Is it the future yet? Flying cars, laser swords, starships burning off the shoulder of Orion--we all have different metrics for gauging that special moment when one can stand up and quietly whisper "we have arrived." For some, the ability to order Domino's pizza from a Wii was that moment. For me, that moment will arrive when we no longer have to think about where we are going to safely store our ever increasing digital belongings. While my future probably falls somewhere between Warp 9 and Hoverboards, it seems like I'm not the only one watching and waiting.
“There’s a generation of kids being born today and probably already alive who I’m pretty confident will never buy a physical media product. They will never buy a DVD, they will never buy a CD, and they will never buy a game in a box.”
So says Atari president and former Sony exec, Phil Harrison, speaking to Edge Magazine. While Atari may think an online distribution model can serve all of its delivery needs, should we all start tearing down our bookshelves and burning our binders full of discs?
Recently, in our office, we had a pretty lengthy discussion about the future of game consoles and what delivery mechanisms they would adopt for their games. With Sony essentially winning the optical media war with its 50GB Blu-ray discs, it raises some interesting choices for their competitors. Will Microsoft license Blu-ray drives from Sony for its next console? While the money Microsoft and others would spend to use Blu-ray technology wouldn't necessarily go directly into the Playstation 3 coffers, it certainly wouldn't be hurting Sony. Developers are already starting feel the pinch when it comes to developing for both Blu-ray and DVD. id Software's John Carmack has repeatedly expressed concern that sacrifices in quality will have to be made to fit their upcoming title, Rage, onto two DVDs for release on the Xbox 360. While the decision to refrain from pressing the game to more DVDs seems to be a financial one and based on royalty fees, it's certainly clear that Blu-ray will offer the most options for developers as we move forward.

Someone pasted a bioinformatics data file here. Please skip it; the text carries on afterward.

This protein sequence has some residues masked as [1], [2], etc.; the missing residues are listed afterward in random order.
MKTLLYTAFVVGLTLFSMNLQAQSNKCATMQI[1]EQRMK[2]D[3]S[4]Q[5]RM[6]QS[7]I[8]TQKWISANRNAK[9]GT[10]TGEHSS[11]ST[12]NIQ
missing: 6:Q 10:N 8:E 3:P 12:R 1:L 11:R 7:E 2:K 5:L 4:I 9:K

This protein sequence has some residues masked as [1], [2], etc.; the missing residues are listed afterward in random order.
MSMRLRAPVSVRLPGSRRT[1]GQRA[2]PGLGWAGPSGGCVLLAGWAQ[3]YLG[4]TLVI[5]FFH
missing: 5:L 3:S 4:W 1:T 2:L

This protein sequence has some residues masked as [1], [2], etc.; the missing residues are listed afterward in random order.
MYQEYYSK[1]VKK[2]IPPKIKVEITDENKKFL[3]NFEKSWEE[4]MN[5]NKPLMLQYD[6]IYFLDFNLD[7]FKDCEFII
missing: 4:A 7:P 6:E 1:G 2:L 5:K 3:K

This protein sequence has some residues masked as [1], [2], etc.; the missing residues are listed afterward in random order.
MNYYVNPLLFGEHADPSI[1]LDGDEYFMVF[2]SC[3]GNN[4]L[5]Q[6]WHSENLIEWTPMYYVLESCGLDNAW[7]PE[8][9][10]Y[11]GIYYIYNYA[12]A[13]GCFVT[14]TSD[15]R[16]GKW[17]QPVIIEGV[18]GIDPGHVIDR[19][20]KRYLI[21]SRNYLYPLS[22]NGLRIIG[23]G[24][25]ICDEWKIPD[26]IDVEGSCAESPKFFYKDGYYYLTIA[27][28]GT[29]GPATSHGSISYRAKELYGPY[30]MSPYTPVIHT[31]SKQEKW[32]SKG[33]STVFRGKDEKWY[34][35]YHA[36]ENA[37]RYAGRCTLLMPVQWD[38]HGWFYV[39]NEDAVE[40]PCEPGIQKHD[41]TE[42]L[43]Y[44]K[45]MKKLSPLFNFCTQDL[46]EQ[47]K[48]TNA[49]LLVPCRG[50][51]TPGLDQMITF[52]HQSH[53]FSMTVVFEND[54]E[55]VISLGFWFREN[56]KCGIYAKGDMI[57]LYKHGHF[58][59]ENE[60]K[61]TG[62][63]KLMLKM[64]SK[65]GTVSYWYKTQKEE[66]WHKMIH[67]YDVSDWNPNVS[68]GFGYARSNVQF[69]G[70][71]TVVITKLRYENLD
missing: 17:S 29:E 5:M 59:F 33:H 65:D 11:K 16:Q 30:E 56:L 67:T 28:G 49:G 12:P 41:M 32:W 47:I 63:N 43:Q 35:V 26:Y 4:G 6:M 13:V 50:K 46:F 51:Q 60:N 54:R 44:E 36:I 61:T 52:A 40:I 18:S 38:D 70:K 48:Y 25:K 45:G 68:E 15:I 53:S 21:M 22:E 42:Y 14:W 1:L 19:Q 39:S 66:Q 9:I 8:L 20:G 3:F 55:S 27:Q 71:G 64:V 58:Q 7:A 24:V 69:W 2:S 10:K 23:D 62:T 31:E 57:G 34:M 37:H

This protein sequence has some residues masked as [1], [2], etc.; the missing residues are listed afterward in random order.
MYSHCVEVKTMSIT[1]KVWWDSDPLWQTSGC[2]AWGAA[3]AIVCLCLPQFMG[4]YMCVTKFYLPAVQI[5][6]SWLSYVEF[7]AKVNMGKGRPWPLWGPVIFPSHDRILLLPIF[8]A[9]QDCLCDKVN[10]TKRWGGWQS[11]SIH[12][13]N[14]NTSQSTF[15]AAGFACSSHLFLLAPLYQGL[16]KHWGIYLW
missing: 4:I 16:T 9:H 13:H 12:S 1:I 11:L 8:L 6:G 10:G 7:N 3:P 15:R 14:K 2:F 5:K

Carmack is not alone in his Rage issues, but some are even concerned that 50GB Blu-ray discs can't contain their pure, uncompromising vision. We probably all recall Hideo Kojima saying that Metal Gear Solid 4 could have looked better if the team didn't have to compress so many of the elements to fit on one Blu-ray disc. Pioneer has apparently heard his pleas, and while the state of MGS5 is anyone's guess, there is apparently a 400GB Blu-ray disc in development that would be readable by current Blu-ray players. Now, this doesn't mean we should expect 400GB PlayStation 3 games in the near future, but it does mean that the world is moving forward with Blu-ray and that has to mean more than a few smiles for one particular company.
Sony seems to be in a strong position if you consider Blu-ray to be the future of media distribution, but in the words of everyone's favorite minature midichlorian master, there is another. Steve Jobs, the CEO of Apple, recently addressed the absence of Blu-ray drives in upcoming Macs with the following:
"Blu-ray is just a bag of hurt...the licensing of the tech is so complex, we're waiting till things settle down and Blu-ray takes off in the marketplace."
It's an interesting take, considering that Apple currently offers HD content through iTunes. At the same time, Steam is continuing to push forward, and be effective, with full installs of new games on the PC. Microsoft has been very vocal about its online distribution of games and HD video content, as well. With the ability to do complete game installs onto your hard drive, it seems like the only technological hurdle for online distribution of console games is bandwidth. Internet service providers are definitely starting to feel the crunch with more and more information being traded across their systems, and the worry is that the infrastructure for the rapid transfer of gigs of information just isn't there. A fully adopted system for these games would have other obstacles as well. We're seeing a lot of that now with digital rights management and being able to transfer and redownload copies of products you've already bought. Also, don't think the GameStops and Best Buys of the world are going to quietly sit while a huge portion of their retail sales vanish.
There's really no reason to think Microsoft is going to stop offering an all-in-one media system in the near future. Like Microsoft, Sony takes a loss on each console it actually sells, and hopes to make a profit on software sales and licensing. If the only practical means of delivering competitive content in the next round of consoles is through Blu-ray, will Sony really need to manufacture its own system, or can they get fat off the technology licensing fees? There are fewer and fewer exclusives for each particular system, so the dividing lines are becoming more and more blurred. Realistically, it's more likely that the division of Sony that handles Blu-ray will be happy to get its technology into Microsoft's next system and the separate portion of Sony handling the PlayStation will continue to focus on making a competitive product. As much as we imagine Microsoft and Sony as fierce competitors, they are all partners in the business of making money. At the same time, we were once trading text files on floppies, music on CDs and movies on DVDs, but all of those things have migrated to some form of successful online distribution and it's unlikely games won't follow.